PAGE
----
• “such beliefs appear to arise from universal human capacities or uncanny potentials that are then, of course, shaped, constructed, textualized, and transmitted by all of the processes that scholars of religion have come to know so well.”
  • “secular subjects consistently report dramatic paranormal experiences. Unlike religious people, however, the Scandinavians do not generally use them as means to build up or support a religious worldview—that is, they do not construct public belief systems out of them. They simply let them stand. But they do not deny them, and they fully recognize how incredibly strange they are.”
  • “It is not just that we are told that such things that happen all the time cannot happen at all. It is that there are subtle, and not so subtle, punishments in place for those who take such events seriously—that is, for those who let the Hydra stand. Eyes roll. Cruel things are said. People retreat into safe silence.”
  • “The professional debunker’s insistence, then, that the phenomena play by his rules and appear for all to see in a safe and sterile controlled laboratory is little more than a mark of his own serious ignorance of the nature of the phenomena in question. To play by these rules is like trying to study the stars at midday, and then claiming that they don’t exist because they do not appear under those particular conditions.”
  • “If we look at what happens to a human being in extreme conditions (like a near-death experience or a traumatic paranormal event), we will likely get much closer to the truth of consciousness than we ever will by talking endlessly about qualia and cognitive modules.”


Bridging Science and Religion 

  • “these future forms of knowledge will be “religious” in the traditional sense, any more than I think they will be “scientific” in the classical materialist sense. They will be both, and neither. They will be something else, and something way, way more.”
  • “One of my basic convictions is that scientists and medical professionals are now sitting at the very center of the production of new mystical and visionary literature, and that this same literature signals the early beginning of a new worldview or a new real. Indeed, it is precisely because of their scientific and medical training that these professionals make such convincing visionaries and authors. This is also why their stories are so compelling.”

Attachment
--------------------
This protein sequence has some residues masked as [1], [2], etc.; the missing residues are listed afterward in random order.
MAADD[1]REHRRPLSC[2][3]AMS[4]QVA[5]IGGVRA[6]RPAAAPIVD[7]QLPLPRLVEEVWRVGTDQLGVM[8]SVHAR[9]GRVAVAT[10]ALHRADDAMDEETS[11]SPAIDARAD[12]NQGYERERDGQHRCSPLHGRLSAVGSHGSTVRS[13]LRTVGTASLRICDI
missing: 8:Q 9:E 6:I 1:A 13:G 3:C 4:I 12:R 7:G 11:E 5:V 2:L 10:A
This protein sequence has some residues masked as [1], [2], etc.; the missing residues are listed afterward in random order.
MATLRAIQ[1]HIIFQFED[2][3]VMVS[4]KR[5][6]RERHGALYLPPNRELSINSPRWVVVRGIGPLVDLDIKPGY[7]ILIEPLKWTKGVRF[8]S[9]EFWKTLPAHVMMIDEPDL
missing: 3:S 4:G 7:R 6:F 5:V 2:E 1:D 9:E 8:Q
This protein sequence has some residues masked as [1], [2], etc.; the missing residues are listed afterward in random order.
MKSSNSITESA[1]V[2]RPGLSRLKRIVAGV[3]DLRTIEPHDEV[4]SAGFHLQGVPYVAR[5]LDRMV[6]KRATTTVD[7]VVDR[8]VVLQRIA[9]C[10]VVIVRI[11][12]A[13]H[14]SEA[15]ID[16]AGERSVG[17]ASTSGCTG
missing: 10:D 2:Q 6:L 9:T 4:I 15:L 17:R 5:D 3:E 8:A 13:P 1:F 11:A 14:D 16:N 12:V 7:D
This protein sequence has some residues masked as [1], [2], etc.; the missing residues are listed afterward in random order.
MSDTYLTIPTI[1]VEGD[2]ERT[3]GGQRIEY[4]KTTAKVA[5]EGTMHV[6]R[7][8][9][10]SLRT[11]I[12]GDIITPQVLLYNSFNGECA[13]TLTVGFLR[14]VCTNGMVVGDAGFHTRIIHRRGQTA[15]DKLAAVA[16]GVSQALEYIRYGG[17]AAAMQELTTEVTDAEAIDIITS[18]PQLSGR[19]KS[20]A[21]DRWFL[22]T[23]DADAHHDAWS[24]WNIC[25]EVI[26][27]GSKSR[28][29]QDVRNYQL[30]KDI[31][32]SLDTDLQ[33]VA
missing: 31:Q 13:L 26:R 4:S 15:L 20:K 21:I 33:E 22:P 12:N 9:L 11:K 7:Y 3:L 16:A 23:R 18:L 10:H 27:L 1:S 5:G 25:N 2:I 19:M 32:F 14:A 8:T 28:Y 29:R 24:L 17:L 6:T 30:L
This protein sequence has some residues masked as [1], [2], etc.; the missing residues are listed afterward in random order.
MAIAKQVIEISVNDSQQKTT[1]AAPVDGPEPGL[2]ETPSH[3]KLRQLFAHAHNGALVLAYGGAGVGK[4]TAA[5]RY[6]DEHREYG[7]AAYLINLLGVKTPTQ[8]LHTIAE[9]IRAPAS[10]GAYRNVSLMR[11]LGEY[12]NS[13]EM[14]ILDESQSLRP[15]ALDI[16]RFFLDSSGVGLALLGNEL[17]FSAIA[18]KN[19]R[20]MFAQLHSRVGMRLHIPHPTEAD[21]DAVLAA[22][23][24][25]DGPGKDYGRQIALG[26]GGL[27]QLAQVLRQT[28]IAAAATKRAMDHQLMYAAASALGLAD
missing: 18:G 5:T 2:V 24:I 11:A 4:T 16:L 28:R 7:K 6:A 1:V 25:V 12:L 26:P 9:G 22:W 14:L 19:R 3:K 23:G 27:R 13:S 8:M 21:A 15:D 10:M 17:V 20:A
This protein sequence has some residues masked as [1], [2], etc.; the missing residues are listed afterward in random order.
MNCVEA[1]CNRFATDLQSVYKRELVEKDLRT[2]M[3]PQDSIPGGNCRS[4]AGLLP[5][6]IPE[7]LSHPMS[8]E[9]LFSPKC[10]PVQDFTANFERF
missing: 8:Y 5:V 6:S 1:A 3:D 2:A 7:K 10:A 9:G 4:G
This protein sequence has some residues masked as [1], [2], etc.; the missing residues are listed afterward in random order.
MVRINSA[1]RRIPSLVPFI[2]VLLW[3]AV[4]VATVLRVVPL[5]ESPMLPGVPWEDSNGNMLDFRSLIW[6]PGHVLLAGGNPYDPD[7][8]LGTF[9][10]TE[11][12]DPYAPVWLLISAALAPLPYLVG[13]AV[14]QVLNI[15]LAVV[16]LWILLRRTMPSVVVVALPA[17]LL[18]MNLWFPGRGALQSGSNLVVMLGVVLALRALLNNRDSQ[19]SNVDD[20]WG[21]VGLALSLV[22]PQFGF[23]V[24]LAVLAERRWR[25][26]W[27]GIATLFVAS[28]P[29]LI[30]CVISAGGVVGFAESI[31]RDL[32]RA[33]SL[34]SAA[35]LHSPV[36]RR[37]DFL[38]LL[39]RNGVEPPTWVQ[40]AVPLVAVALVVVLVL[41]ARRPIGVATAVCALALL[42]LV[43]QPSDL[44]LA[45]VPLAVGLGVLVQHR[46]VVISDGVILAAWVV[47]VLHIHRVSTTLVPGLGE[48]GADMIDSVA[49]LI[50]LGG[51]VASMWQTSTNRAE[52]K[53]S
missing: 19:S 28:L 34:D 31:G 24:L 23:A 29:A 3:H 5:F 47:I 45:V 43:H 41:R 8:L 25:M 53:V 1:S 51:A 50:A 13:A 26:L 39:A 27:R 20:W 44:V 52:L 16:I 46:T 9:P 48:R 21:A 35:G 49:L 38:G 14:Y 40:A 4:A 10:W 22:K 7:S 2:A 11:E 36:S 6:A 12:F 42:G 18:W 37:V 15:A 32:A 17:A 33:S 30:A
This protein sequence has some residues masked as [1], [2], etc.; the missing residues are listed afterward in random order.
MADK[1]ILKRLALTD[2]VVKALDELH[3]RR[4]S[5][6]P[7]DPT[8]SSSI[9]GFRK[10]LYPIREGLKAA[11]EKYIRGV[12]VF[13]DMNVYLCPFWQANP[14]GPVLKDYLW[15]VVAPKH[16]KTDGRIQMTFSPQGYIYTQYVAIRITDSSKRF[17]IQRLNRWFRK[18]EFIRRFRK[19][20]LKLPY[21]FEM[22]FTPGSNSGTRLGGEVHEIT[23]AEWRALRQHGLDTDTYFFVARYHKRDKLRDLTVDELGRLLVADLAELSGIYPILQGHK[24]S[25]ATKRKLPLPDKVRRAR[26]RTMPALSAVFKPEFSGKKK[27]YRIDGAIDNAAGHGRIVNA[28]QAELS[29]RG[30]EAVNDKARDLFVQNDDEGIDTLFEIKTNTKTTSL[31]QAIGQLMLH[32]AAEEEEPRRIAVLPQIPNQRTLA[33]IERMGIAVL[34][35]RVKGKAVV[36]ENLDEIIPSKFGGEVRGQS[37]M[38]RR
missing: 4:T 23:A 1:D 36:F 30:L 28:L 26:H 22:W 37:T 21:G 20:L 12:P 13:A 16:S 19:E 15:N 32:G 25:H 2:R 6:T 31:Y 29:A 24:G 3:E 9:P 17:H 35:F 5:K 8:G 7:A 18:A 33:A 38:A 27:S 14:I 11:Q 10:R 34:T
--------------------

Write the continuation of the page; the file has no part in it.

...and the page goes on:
• “what we have here are modern conversion stories, conversions not to this or that religion, but to a new cosmic outlook in which mind or consciousness is primary. The word conversion, by the way, comes from the Latin for “turn around”—a specifically religious form of what I am calling the flip.”
  • “A good conversion story tells us as much about the previous worldview that is left behind as it does about the new one that is being embraced and celebrated.” 
  • “Modern science, and particularly quantum mechanics, has rendered every past public conception of the real, every past conventional religious worldview fundamentally inadequate, if not more than a little silly. And yet the positivism of science has prevented us from offering any viable alternative or new story. In Thomas Berry’s language, we simply do not have a stable story at this global moment. We are “between stories.” Which is a polite way of saying that we are in crisis.”


Theories of Consciousness 

  • “The mind can know things distant in space and time because it is not finally limited to space or time.”
  • “Kashmir Shaivism, Its basic teaching is that everything is consciousness. Everything is literally made of consciousness (chit), which manifests in the physical world as a kind of subtle “vibration” (spanda), a vibratory energy that congeals or crystallizes into what we perceive and know as material reality. “
  • “All of this energetic consciousness that takes shape as matter and the physical world is ultimately an efflux, radiation, or emanation of an ultimate Subjectivity, known as Shiva in this Indian tradition or, in Western language, as God.
  • “there is no ultimate division or separation between mind and matter. Mind is prior and cosmic, and matter is an emanation from that mind that, in turn, shares its nature and “divinity.” Mind does not “create” the physical world as something other than itself. Mind “emanates” or “radiates” the physical world as an expression of itself. Matter is congealed mind.”
  • “The universe evolves toward consciousness, toward eyes that see and minds that perceive and, eventually, come to know that they know.” 
  • “When we study or try to understand consciousness, what is essentially happening is that consciousness is attempting to become conscious of consciousness.”
  • “many thinkers suspect that these two questions—”What is consciousness?” and “What is life?”—are, in fact, the same question in two different guises.” 
  • “Consciousness can cease to identify with any and all objects. It is possible, even if, historically speaking, this has been accomplished only in elite religious communities and by particularly gifted or rare individuals.”


Einstein Vs Bohr (Implications of Quantum Mechanics) 

  • “Einstein was a complex figure when it came to these questions. On the one hand, he had a real reverence for mystical sensibilities as the deepest drivers of both religion and science: On the other hand, he clearly rejected any personal conception of God.”